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Scientific Highlight
Shen Group


29 November 2007

  A Step Toward Understanding High-Temperature Superconductors

summary written by Amber Dance, SLAC Communication Office


Scientists can make high-temperature superconductors, but they don't have a good theory for how they work. Understanding high-temperature superconductors will have significant impact on the modern condensed matter theory, and may someday allow scientists to design room-temperature superconductors. SLAC Photon Science and Stanford Professor Z.-X. Shen and colleagues, working at SSRL's Beam Line 5-4, recently made observations that will help shape the theory. Their results are published in the Nov. 1 issue of Nature.

Certain materials become superconductors—that is, losing all resistance to electric current—when they become colder than their transition temperature. So far, the warmest transition temperature recorded is minus 164 degrees Fahrenheit. Below the transition temperature, the electrons pair up. This pairing reduces the energy of the electrons. The strength of pairing is characterized as a superconducting gap in the single particle excitation spectrum, which is found below the transition temperature in both conventional and high-temperature superconductors.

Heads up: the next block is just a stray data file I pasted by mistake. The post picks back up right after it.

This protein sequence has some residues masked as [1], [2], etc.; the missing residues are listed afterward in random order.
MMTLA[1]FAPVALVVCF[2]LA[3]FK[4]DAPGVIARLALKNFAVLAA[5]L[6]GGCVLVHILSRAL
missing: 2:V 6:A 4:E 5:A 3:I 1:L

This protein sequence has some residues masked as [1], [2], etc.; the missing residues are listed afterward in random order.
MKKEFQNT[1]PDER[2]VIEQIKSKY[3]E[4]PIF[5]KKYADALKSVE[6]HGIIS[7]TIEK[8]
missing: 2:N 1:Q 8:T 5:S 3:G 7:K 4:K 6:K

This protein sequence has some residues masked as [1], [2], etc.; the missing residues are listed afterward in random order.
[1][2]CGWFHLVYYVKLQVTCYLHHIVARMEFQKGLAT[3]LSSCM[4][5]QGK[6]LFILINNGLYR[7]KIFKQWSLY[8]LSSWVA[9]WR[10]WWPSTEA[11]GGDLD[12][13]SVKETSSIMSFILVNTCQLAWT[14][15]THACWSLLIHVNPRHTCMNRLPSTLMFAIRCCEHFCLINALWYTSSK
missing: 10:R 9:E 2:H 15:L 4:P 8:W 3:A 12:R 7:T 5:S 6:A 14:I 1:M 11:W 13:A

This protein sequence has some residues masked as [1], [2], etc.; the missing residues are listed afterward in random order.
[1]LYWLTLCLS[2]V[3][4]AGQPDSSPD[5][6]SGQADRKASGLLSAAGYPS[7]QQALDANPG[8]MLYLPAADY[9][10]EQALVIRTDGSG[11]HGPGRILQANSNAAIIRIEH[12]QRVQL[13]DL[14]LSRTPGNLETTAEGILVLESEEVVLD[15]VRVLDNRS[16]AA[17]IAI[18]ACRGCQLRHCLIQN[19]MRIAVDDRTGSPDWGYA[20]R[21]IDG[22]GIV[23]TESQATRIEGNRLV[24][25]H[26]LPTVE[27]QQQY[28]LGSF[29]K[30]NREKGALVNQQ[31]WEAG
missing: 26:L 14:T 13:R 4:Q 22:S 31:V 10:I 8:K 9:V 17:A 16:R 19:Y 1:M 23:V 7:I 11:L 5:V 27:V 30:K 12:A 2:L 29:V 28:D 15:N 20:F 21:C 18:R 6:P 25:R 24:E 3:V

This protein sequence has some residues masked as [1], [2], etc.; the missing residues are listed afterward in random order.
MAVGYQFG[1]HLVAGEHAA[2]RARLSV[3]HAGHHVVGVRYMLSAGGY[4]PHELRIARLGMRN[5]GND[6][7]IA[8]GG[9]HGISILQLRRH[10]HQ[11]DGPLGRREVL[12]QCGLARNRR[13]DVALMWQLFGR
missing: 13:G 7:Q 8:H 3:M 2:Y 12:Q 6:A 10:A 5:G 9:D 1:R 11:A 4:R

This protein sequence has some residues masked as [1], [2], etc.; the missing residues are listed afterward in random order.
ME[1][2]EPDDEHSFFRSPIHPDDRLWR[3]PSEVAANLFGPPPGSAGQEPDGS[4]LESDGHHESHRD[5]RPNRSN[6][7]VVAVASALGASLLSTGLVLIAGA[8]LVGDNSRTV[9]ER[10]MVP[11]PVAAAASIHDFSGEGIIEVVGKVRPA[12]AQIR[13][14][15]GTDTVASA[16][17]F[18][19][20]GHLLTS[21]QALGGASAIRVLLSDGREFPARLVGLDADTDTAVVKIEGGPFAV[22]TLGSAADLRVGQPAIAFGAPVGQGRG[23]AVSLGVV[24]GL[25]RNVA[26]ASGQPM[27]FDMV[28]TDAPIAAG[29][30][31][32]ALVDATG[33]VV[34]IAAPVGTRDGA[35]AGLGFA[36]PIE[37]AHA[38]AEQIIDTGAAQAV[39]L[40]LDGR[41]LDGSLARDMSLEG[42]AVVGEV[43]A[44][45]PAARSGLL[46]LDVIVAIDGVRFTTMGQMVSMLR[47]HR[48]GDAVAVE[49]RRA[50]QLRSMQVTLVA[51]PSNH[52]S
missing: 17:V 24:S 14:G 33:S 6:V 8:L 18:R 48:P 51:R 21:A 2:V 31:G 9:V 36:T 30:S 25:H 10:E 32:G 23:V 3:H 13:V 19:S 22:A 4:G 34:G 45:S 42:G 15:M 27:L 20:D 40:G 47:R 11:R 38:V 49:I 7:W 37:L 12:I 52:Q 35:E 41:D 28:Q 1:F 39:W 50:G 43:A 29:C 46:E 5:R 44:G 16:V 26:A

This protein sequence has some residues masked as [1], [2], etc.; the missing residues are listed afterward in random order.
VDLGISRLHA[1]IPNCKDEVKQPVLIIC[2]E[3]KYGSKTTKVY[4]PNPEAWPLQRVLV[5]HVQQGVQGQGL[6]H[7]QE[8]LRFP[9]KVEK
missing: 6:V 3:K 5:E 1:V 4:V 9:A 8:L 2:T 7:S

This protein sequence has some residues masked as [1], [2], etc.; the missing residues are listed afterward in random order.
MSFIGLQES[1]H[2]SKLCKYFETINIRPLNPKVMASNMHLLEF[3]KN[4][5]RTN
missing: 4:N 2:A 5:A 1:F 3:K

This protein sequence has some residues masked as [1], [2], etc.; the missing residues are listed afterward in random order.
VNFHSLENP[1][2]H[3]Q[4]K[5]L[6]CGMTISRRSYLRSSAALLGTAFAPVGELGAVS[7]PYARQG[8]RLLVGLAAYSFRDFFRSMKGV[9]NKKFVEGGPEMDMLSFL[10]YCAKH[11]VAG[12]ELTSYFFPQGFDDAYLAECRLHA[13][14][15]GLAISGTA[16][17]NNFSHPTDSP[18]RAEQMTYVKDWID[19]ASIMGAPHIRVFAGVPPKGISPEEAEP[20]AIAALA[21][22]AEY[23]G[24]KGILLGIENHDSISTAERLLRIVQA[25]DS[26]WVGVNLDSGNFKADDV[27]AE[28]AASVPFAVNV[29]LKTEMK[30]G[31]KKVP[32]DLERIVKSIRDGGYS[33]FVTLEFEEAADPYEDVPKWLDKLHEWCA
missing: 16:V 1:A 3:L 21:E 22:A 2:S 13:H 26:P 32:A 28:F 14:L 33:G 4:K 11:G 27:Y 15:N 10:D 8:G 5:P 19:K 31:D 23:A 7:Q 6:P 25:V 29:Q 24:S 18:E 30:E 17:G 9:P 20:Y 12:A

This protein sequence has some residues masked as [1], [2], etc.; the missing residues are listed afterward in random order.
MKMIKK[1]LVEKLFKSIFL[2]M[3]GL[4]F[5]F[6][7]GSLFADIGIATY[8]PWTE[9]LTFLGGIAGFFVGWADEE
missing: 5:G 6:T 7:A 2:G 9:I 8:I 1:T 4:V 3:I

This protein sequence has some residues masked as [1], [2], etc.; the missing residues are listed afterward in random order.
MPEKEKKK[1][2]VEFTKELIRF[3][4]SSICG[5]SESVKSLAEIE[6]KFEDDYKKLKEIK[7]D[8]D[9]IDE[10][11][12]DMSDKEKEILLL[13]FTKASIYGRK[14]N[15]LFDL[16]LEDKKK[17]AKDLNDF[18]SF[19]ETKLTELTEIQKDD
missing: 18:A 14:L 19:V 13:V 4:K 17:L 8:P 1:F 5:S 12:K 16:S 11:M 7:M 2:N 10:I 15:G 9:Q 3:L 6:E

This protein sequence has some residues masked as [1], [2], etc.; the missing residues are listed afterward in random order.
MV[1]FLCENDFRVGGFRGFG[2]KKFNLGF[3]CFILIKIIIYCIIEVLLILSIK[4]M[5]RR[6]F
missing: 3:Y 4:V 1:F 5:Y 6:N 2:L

In high-temperature superconductors, scientists also observe a gap above the transition temperature, called the pseudogap. So far it has been unclear whether the two gaps are unrelated, or if the pseudogap is a precursor to the superconducting gap. Using angle-resolved photoemission spectroscopy to measure the energy gap at different temperatures and momenta, Shen and colleagues found that the pseudogap and the superconducting gap coexist and exhibit different temperature dependence. Therefore, the two gaps seem to have different origins. This should provide an important step toward unveiling the mystery of the pseudogap phenomena.

W. S. Lee, I. M. Vishik, K. Tanaka, D. H. Lu, T. Sasagawa, N. Nagaosa, T. P. Devereaux, Z. Hussain and Z.-X. Shen, Nature 450, 81 (2007)

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